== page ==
waterfront park pier expansion (copy)

Mount Pleasant plans to expand the pier and add boat slips at Memorial Waterfront Park, as visualized in this rendering. File/Town of Mount Pleasant/Provided

MOUNT PLEASANT — Gerald "Jiggin' Jerry" Granier is a familiar sight on the pier at Memorial Waterfront Park where he fishes several times a week and makes fishing videos that have been viewed on YouTube hundreds of thousands of times.

But Granier is worried about the shallow marshfront flats beside the pier that attract everything from record-setting fish to manatees. He fears the town's plan to add on to the pier while adding boat slips and a water taxi dock would cause great harm to the habitat.

"The prop wash would be like running a rototiller through a flower garden," said Granier, an opponent of the town's $14 million park expansion plan undergoing state and federal review. "The environment is not being thought of."

"We have manatees, sturgeon, cow-nosed stingray, sheepshead, flounder, trout — all sorts of things come into this flat," he said.

Fishing the Mount Pleasant Pier (copy)

Gerald "Jiggin' Jerry" Granier caught this 34-inch red drum at the Mount Pleasant Memorial Waterfront Park pier, in 2014. Photo by Chris Pounder, Charleston County PRC

The Army Corps of Engineers is considering the plan, accepting written comments through April 18. The S.C. Department of Health and Environmental Control will also review the plan and take written comments through May 3.

Katherine Hendricks, Mount Pleasant's assistant town administrator, is managing the project. She said that because the town will be getting a $1.2 million federal grant for the project, it will face several extra levels of review that should address concerns about wildlife and habitat.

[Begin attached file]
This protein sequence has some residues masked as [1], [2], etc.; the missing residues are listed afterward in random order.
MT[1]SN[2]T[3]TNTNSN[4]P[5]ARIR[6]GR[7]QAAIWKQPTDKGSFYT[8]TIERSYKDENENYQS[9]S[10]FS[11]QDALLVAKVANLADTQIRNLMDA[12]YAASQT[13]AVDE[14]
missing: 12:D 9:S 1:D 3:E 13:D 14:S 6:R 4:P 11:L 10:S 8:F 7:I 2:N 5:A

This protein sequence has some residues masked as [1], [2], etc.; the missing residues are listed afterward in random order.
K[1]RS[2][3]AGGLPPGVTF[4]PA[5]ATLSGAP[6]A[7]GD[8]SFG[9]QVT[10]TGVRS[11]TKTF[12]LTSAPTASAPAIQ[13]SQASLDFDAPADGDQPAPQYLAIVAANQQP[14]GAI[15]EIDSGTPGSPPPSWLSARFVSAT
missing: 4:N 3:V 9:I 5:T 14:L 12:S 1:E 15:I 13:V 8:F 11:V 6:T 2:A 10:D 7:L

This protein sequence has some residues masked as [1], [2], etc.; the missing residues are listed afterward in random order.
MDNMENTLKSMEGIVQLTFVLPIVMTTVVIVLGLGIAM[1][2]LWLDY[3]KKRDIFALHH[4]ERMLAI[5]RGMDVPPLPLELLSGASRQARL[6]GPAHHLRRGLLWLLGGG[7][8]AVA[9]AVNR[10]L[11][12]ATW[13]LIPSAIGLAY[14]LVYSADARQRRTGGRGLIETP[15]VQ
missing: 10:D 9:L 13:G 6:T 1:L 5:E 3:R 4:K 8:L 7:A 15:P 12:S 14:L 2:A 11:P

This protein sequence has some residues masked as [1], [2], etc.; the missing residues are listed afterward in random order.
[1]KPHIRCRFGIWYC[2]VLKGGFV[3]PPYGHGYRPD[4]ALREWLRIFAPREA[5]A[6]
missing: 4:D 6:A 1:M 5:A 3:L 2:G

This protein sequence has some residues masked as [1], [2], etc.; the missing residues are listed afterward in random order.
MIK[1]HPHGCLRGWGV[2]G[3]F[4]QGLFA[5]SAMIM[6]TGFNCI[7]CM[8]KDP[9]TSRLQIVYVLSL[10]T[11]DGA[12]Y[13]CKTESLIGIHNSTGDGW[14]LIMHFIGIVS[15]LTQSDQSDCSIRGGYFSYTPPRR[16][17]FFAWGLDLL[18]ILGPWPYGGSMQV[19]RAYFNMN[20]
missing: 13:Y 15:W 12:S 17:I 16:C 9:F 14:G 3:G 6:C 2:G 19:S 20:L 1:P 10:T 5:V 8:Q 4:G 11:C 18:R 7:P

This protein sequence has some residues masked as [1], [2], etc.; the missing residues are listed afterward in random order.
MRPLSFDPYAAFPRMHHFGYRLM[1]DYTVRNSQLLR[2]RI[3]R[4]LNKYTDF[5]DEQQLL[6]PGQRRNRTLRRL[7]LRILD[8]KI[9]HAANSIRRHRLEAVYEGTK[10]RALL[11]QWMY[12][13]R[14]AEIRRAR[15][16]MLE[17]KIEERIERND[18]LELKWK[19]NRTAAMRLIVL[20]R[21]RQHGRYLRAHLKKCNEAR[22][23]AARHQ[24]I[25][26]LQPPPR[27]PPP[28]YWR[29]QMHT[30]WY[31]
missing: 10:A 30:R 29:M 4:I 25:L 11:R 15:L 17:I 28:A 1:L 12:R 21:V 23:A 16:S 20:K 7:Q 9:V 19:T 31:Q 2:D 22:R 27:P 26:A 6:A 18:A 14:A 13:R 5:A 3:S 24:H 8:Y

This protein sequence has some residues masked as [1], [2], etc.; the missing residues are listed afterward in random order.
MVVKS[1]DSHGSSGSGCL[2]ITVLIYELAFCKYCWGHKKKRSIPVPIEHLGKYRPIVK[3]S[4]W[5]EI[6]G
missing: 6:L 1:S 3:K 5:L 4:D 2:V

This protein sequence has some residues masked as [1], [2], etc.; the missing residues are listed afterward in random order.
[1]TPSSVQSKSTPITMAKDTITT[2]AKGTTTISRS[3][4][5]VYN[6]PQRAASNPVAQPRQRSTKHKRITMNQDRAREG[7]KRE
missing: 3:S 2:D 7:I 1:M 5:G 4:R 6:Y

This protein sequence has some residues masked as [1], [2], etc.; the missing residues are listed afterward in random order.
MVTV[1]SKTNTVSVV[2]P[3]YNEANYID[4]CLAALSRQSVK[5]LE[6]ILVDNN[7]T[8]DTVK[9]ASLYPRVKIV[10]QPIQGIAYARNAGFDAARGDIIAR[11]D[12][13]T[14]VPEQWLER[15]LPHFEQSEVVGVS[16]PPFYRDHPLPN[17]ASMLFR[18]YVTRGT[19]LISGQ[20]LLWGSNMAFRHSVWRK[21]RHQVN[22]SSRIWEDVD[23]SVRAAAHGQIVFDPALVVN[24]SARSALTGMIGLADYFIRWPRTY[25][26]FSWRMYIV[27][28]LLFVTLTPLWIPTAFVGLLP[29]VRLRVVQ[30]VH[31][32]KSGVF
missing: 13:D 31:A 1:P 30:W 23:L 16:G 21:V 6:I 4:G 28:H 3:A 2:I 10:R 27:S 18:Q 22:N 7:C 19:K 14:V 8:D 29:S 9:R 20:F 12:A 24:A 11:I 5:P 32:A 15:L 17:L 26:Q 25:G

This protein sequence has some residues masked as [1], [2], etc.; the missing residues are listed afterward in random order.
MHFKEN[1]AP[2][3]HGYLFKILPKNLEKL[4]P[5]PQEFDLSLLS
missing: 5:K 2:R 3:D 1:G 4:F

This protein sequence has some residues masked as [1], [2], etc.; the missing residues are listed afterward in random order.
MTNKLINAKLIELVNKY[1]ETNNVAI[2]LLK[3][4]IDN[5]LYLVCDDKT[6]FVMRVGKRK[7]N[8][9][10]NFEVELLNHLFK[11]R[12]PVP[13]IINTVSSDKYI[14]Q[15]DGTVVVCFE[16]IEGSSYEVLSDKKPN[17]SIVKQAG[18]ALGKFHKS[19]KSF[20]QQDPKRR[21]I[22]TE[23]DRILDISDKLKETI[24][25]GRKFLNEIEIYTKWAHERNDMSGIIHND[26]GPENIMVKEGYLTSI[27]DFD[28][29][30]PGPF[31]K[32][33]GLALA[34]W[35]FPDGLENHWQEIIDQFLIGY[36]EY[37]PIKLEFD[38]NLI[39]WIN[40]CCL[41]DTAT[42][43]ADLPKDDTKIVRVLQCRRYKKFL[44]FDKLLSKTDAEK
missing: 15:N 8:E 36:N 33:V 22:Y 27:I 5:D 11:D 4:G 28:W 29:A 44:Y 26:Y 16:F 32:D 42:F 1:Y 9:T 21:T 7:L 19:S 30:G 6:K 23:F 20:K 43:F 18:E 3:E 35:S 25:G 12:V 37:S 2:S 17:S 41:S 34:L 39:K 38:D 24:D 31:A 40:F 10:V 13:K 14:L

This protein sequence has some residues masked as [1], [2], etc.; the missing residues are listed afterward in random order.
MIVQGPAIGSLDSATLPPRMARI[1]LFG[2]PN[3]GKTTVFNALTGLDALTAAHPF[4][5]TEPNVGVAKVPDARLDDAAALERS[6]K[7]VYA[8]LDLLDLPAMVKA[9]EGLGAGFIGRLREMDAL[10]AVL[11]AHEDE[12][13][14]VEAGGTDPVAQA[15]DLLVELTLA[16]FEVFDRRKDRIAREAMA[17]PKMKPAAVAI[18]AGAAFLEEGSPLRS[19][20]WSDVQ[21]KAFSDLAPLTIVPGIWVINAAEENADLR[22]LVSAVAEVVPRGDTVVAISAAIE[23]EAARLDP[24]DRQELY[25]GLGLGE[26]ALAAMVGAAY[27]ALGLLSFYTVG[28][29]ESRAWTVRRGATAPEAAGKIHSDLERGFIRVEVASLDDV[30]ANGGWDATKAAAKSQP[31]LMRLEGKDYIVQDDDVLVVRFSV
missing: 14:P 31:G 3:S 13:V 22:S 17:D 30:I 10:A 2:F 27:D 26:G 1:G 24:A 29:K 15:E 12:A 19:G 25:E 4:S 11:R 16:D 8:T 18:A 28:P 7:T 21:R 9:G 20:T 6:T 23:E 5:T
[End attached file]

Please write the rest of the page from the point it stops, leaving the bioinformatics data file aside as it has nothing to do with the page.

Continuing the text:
"We feel confident that this project will be thoroughly reviewed," she said Tuesday.

The pier and dock changes call for 10 40-foot boat slips, 136 feet of dock, a 312-foot pier addition supported by 126 pilings, and fixed wave screens to protect the wetslips from waves and wakes. Long-term plans also call for building a "shell" building to house a full-service restaurant that would be privately run.

"It's not just for fishermen," Hendricks said. "It's water access for everyone."

The Corps' preliminary determination, based on the town's applications, was that the project would not adversely affect any endangered or threatened species or critical habitat.

That's "a very preliminary determination," said Travis Hughes, regulatory division chief for the Corps' Charleston District. "It's very early in the consultation process."

Hendricks said that assuming permits are approved, the pier and marina could be completed in late 2018 or in 2019.

Hughes said the Corps' project manager has spoken with Granier and public comments could raise more issues to address.

"That's the beauty of the public notice process," Hughes said.  

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Reach David Slade at 843-937-5552 and follow him on Twitter @DSladeNews.

David Slade is a senior Post and Courier reporter. His work has been honored nationally by Society of Professional Journalists, American Society of Newspaper Editors, Scripps foundation and others. Reach him at 843-937-5552 or dslade@postandcourier.com

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